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The problem with Vancouver’s Car Free Day is your car

Too many people driving to car-free street parties
Car Free Day events across the city draw sizable crowds. Ironically, that also includes people in ca
Car Free Day events across the city draw sizable crowds. Ironically, that also includes people in cars. Photo Car Free Day Vancouver/Facebook

Don’t get me wrong. I love Car Free Day. In recent weeks, Main Street, the West End, and Commercial Drive have all hosted car-free events to roaring success.

In particular, Main Street’s Car Free Day was the largest in the city, stretching from Broadway to 30th Avenue. Unfortunately, for all of Car Free Day’s achievements throughout the city, it appears that many party-goers are completely missing the point: they’re driving cars to Car Free Day.

The aim of Car Free Day is to promote pedestrian-friendly public spaces. Matt Hern and Carmen Mills are the co-founders and co-organizers of Car Free Day. They held their first Car Free Day on Commercial Drive in 2004.

In 2008, they added Main Street and the West End. According to their website, Hern and Mills felt the urge to create “a street festival where those from the neighbourhood could be engaged to rethink the range of uses for neighbourhood streets.”

The unfortunate situation that has arisen like an obnoxious cloud of exhaust from Car Free Days is that side streets become traffic jams. How’s this for irony: it’s impossible to find parking on Car Free Day.

Driving a car to Car Free Day is like bringing your drone to the symphony. It’s totally inappropriate, and it makes life hell for those around you, the exact opposite of the event’s intent.

To wander down streets that have replaced cars with happy faces for as far as your eye can see is an amazing sight. To step into the side streets to realize those arteries are clogged with cars snaps you from the dream. 

My dentist lives east of Victoria Drive, and says that on Car Free days on the Drive, there’s no parking for blocks, including as far as her house. 

A Main Street retail vendor, who asked not to be named, was also critical of the event, but for different reasons.

“Yeah, not a fan,” the retailer, who was out-of-province for the event, told me. “The hospitality places do well — coffee shops, restaurants, bars — but for retail not so much. Car Free Day actually hinders my business. Because of the festival atmosphere, it feels like most people are looking for free stuff, and the side streets are a zoo. Why do you think I leave town?”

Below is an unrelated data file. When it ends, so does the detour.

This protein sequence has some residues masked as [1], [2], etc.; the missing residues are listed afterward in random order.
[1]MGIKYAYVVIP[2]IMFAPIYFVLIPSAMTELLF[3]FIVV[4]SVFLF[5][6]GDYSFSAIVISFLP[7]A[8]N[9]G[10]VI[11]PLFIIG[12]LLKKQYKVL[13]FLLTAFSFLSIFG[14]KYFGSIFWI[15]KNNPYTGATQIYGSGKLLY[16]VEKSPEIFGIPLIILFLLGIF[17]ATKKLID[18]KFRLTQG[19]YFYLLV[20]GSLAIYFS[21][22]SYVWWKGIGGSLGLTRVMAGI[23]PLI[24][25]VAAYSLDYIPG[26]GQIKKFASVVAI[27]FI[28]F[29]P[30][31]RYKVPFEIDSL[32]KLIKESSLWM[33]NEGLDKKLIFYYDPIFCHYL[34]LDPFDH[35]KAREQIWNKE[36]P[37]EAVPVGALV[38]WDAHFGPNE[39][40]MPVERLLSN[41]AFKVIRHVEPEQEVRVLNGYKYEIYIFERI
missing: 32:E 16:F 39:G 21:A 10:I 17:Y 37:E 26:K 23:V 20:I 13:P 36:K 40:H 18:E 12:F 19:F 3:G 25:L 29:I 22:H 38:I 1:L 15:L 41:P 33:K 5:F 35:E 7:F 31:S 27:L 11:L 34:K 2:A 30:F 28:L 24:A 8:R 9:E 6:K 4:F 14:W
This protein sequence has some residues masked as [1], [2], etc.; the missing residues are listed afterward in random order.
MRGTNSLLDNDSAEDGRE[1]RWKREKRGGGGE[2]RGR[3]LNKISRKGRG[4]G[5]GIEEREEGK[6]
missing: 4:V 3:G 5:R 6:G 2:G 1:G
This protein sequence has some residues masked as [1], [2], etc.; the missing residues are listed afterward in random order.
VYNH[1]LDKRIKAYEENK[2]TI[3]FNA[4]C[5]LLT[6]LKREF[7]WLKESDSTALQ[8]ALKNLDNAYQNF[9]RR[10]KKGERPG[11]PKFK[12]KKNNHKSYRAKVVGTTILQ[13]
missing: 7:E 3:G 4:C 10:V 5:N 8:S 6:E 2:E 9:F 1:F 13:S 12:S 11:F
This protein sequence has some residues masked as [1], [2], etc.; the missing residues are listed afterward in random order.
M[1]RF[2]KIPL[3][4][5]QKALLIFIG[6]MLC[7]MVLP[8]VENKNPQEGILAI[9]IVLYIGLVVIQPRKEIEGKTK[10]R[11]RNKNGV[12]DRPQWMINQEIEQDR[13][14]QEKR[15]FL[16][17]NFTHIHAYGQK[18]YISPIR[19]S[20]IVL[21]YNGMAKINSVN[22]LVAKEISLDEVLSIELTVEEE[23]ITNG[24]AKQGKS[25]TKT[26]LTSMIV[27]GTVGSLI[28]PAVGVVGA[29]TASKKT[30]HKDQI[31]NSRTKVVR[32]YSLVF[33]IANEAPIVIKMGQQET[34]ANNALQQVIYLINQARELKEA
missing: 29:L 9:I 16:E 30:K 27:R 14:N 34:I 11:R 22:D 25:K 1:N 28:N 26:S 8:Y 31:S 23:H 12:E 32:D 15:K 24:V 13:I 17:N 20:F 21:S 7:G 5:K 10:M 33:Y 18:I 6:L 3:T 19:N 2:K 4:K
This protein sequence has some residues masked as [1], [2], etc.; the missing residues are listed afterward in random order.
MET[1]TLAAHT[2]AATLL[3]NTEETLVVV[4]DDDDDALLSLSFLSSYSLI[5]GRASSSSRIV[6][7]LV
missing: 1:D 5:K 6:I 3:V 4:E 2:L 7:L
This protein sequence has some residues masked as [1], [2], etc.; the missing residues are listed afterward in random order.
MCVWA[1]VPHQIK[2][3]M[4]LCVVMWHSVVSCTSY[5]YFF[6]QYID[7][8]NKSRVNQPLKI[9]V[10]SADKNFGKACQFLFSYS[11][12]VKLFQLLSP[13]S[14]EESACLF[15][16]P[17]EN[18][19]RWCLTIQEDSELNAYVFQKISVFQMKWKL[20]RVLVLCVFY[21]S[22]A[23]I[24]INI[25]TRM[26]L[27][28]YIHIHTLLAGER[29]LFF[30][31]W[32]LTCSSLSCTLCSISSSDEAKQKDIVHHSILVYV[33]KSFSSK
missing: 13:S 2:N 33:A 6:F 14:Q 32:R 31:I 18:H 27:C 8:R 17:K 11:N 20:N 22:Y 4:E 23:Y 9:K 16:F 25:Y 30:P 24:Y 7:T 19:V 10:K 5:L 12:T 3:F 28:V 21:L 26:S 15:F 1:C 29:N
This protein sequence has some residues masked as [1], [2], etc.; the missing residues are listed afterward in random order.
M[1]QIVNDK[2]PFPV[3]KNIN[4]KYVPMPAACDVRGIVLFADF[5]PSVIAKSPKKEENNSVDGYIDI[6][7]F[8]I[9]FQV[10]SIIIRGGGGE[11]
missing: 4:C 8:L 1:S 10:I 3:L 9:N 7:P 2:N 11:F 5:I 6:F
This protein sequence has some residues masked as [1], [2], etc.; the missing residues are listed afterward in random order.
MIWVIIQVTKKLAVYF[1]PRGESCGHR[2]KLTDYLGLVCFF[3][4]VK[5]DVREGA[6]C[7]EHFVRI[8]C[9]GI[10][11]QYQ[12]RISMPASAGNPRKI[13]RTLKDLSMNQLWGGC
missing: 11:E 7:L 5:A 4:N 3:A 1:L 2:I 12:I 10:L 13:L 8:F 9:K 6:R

Dave Gowans co-owns Red Cat Records at 4332 Main St. and offers a different perspective.

“I find the event very well-organized. The volunteers work really hard,” Gowans said the day after Main Street’s event. “It’s true that sales don’t equal the amount of people that come through the store, but I tend to think of the long arc. All of these new people found our store. Maybe they don’t want to carry a record around with them on Car Free Day, but hopefully they’ll be back. We also get to mount a stage on the sidewalk. We had six bands play and it was a lot of fun.”

Gowans lives a block away from his store and admits that driving a car to Car Free Day is a weird problem. “On the side streets, people are honking, getting angry, yelling at each other. That part of it is pretty ridiculous. I mean it’s just one day a year, you know?”

Hern and Mills have obviously always encouraged the central point of their initiative: “Get in the spirit of Car Free Day and leave the cars at home. All festivals are centrally located and are easily accessible by transit and by bike.”

Gowans had another idea to help ease the ironic congestion: “Open up public transit,” he suggested. “Make it free for the bus routes that service the neighbourhoods on Car Free Day. That would encourage more people to take transit to get down here and leave the car at home.”

Upcoming street-closure events that encourage you to park it include the Strathcona Street Party at Cordova and Campbell Street on June 23, Greek Day on Broadway on June 24 and the Khatsalano Street Party on West Fourth Avenue on July 7.